Rashmi Rekha Das

Dussehra for south Indians settled in Odisha’s Berhampur is synonymous with Bommala Koluvu festival. It is a quaint custom of arranging an array of dolls in elaborate themes. We can say it is a Telugu way of celebrating Dussehra. 

Each year during Navratri, Telugu community people celebrate Bommala Koluvu with fanfare. It is the traditional practice of displaying dolls that depict mythological stories, festivals of Andhra Pradesh in particular.

Besides, the festival represents social events such as marriage and public gatherings. On nine days homemakers especially from Kamma community wear nine different attires. 

“Apart from displaying dolls preserved by our forefathers, most of the dolls made of different kinds of wood, clay, cloth, brass and silver are put on display. You can say it is a kind of exhibition of dolls and decorative pieces in a step like formation. The arrangement depends on the availability of dolls.  In most places, the entire nine steps will be filled with statues of various gods and goddesses in Hindu pantheon”, said a woman organiser. 

Upon being asked the reason behind celebrating the festival, she said, “The festival is going to be extinct because youths are not interested to celebrate the festival. So, we are just trying to revive the dying tradition of our forefathers by celebrating it.”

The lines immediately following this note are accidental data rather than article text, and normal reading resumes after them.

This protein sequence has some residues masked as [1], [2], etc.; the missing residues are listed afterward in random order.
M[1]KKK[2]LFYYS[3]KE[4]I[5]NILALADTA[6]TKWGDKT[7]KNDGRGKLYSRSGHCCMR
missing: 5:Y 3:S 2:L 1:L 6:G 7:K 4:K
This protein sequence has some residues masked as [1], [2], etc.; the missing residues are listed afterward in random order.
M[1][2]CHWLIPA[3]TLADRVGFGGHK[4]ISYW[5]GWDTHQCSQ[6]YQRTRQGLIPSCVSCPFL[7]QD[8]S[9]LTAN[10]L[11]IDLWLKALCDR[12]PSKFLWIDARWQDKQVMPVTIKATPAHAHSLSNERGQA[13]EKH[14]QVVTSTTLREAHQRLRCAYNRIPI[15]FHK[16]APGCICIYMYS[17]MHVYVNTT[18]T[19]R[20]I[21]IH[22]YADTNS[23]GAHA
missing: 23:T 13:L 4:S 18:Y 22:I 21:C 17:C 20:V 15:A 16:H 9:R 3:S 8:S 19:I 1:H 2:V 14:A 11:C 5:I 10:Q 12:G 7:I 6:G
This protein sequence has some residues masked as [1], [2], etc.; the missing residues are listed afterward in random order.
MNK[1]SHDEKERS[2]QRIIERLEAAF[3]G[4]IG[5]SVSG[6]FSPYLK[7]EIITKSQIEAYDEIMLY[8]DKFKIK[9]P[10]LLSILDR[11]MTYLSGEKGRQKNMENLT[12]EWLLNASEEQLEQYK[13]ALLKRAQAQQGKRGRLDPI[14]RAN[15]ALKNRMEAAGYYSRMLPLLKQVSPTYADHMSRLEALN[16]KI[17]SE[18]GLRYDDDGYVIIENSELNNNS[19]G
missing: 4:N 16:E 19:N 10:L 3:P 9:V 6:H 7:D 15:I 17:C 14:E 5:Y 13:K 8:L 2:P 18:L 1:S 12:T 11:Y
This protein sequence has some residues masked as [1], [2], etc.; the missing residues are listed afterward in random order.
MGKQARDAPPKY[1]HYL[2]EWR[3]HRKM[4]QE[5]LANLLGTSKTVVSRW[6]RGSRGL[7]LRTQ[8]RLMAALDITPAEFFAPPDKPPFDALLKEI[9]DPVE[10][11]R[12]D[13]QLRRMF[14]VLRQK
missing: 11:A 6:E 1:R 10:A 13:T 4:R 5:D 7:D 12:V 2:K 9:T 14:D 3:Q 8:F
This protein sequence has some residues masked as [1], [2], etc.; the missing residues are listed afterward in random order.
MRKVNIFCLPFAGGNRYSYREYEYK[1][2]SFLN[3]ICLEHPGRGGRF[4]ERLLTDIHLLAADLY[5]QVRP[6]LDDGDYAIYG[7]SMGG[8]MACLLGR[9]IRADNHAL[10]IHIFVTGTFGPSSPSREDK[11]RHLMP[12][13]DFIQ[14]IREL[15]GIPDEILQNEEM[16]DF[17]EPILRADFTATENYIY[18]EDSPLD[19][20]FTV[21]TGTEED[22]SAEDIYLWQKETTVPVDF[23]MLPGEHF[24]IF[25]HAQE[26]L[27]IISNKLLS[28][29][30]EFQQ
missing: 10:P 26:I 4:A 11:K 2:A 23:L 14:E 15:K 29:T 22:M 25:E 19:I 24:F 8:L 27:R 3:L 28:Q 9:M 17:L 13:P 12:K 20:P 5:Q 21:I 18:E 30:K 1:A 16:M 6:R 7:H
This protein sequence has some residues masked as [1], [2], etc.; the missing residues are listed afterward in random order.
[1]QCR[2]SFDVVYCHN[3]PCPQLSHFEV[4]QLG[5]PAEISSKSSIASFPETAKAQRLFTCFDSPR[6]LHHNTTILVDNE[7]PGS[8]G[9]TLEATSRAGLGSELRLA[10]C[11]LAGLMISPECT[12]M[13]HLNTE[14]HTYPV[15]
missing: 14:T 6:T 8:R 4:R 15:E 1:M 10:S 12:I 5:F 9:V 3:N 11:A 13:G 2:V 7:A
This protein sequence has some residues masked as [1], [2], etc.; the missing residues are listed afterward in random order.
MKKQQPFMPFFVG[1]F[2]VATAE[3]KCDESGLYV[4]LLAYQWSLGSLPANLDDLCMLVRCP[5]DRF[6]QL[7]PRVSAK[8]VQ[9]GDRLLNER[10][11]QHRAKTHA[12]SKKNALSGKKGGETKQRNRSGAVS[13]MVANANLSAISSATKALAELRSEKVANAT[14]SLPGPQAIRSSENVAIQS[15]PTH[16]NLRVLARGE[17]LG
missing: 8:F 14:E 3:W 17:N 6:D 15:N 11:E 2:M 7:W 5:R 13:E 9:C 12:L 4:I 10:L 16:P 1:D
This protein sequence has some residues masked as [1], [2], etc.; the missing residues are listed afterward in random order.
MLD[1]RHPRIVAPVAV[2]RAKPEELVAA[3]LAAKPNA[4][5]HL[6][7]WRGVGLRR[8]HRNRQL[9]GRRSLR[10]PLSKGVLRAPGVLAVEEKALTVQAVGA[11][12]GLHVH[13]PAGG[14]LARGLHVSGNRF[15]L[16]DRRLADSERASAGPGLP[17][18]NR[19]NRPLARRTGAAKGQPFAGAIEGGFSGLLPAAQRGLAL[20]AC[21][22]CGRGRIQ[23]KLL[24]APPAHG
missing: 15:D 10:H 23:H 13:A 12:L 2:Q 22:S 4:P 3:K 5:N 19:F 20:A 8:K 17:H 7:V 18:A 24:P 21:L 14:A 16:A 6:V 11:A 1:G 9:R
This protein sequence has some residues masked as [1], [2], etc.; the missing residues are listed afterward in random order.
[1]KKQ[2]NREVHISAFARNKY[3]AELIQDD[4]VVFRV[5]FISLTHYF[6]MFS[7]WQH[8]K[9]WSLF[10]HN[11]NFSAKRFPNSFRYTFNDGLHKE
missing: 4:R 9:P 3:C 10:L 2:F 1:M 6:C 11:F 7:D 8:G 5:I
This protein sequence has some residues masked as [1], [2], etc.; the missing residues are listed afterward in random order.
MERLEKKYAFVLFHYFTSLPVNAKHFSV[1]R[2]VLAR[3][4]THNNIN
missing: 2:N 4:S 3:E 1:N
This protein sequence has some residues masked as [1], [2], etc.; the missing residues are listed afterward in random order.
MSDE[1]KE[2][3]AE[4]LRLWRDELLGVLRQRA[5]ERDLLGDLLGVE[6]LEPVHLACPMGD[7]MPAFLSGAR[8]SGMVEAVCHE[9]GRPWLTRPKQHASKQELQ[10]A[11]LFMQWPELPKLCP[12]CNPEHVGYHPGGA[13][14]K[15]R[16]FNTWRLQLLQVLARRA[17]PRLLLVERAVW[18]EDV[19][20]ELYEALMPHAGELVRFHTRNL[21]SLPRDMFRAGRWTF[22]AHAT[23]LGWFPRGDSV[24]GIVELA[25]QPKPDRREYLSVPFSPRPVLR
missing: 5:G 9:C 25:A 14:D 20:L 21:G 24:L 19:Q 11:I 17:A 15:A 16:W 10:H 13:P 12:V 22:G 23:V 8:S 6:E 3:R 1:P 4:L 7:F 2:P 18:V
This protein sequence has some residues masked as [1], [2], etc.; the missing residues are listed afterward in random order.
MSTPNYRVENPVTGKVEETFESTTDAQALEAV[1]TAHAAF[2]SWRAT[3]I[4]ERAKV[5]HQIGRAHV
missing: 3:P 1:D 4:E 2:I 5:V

Another woman devotee says, “Earlier, artisans used to create kolu dolls. But nowadays most people rely on readymade dolls. We also collect dolls throughout the year keeping in mind the Navratri Kolu. We invite only married women to attend the festival and distribute the Prasad among them.”

Karta of the festival said, “Younger generations will learn many things from each doll. Each doll has a story. We read Lalita Sahasranama in the presence of other devotees. We are living in such a state that we forget about ourselves. We even cannot recognise ourselves in mirror.  It gives a message for youths to lead a peaceful life. We just want today’s youth generation to keep it alive.”